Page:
You’ve surely heard the saying “you are what you eat.” People often eat certain foods based on how they are feeling. If you’ve had a bad day, you may have gone home and reached for some “comfort” food or hit the drive-thru window for something quick and convenient. But eating these foods regularly could actually make you feel worse.
On the other hand, if you had a really great day, you may have gone home and cooked a healthy dinner. While we don’t typically know we’re doing it, we connect food with our mood. And when it comes to managing depression and mood swings, it might be time to connect food and mood in a different way.
Eating a healthy, balanced diet has the potential to help you feel better simply by boosting your self-esteem. There is a strong link between eating healthy and maintaining your mental well-being.
8. Keep your body moving
We all know that getting regular physical activity can help maintain a healthy body, but it’s also a huge step in protecting our mental health. Before starting or changing your exercise routine, remember to talk with your doctor. Your doctor may have tips and recommendations to help you reach your goals and to ease seasonal depression symptoms.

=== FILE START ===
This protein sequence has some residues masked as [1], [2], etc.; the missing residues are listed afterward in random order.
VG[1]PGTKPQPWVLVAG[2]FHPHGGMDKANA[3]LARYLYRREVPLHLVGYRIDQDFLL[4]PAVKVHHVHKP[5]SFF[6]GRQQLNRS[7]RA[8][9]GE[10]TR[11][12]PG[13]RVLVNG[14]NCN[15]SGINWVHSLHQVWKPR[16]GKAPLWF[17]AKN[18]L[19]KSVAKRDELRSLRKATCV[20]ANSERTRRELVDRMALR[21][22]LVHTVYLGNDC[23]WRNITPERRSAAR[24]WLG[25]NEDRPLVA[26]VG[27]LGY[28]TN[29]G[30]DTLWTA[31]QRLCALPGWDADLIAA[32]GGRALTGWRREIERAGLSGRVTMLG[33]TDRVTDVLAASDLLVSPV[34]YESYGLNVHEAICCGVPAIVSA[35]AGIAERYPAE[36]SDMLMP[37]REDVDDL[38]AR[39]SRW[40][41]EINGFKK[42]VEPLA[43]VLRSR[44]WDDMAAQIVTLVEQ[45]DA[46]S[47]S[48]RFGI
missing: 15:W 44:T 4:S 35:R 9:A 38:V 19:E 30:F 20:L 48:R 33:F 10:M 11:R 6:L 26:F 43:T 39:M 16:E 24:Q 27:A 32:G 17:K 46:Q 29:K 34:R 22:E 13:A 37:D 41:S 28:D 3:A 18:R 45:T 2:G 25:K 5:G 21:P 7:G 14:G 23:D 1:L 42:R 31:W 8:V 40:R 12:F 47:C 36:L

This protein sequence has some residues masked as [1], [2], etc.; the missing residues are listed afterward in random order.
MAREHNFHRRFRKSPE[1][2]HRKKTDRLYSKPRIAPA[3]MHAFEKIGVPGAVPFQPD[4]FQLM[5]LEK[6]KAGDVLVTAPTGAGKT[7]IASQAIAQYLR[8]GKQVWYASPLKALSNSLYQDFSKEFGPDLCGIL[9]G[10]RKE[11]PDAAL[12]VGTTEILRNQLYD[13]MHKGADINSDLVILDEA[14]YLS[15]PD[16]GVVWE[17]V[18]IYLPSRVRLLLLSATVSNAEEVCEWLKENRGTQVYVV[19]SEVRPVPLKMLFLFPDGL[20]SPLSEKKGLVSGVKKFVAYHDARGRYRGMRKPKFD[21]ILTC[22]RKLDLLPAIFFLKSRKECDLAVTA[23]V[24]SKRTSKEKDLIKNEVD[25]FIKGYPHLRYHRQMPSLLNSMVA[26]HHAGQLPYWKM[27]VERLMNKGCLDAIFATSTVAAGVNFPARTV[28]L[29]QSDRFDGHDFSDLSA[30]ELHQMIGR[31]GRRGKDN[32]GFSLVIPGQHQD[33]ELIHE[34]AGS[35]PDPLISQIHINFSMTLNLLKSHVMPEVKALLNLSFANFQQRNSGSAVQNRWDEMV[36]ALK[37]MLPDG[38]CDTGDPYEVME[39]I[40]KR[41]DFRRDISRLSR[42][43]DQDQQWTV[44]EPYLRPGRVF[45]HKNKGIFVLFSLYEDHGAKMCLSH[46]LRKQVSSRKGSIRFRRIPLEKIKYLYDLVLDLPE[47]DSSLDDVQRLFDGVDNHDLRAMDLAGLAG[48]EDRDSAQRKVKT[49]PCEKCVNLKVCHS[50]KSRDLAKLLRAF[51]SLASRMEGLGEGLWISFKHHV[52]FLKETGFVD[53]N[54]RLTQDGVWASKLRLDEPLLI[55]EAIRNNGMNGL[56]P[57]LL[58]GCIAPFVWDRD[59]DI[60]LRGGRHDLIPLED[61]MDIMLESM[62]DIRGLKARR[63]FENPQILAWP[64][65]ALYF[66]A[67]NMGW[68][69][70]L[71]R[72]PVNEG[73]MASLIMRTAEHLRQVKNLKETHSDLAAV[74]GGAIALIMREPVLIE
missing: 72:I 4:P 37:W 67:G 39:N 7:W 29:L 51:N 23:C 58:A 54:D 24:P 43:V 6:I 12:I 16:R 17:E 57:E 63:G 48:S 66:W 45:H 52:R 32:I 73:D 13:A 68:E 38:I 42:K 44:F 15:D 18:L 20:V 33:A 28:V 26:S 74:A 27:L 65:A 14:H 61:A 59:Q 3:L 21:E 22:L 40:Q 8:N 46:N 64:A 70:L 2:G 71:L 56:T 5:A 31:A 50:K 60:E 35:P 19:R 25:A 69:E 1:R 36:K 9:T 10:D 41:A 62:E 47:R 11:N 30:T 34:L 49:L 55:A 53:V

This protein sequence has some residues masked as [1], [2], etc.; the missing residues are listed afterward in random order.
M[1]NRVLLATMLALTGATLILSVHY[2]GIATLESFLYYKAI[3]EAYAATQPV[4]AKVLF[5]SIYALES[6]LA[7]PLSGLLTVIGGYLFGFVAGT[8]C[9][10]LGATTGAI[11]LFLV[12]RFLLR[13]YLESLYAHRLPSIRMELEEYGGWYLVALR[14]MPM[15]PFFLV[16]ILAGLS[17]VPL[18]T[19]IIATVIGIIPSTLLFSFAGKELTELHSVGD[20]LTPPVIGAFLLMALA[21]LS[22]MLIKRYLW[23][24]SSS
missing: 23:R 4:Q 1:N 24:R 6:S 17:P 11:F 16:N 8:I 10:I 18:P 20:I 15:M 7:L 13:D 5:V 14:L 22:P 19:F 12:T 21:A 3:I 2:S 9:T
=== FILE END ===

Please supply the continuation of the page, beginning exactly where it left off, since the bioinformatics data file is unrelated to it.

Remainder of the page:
Even gentle exercise routines like yoga are great options. They can help promote relaxation, flexibility and balance. They also include breathing techniques that can help calm the mind.
Start slowly and build your activity level over time. Exercise doesn’t have to be boring or at a gym all the time. Ask a friend to go for a brisk walk outside with you or head out for a bike ride along a nature trail.
9. Ask for help
You don’t have to manage your seasonal depression alone. Seeking the help of a trained and licensed mental health professional can be an invaluable step as you ease your seasonal depression symptoms. Counselors and therapists have special training and can offer you additional coping strategies. Talking to trusted loved ones can make a significant difference as well. If you aren’t sure where to start, you may find calling a hotline helpful.
Seasonal depression can be challenging to live with. You, your loved ones and your healthcare team can work together to develop a treatment plan to ease seasonal depression symptoms. Remember: you’re not alone. Many people are fighting to ease their seasonal depression symptoms as well.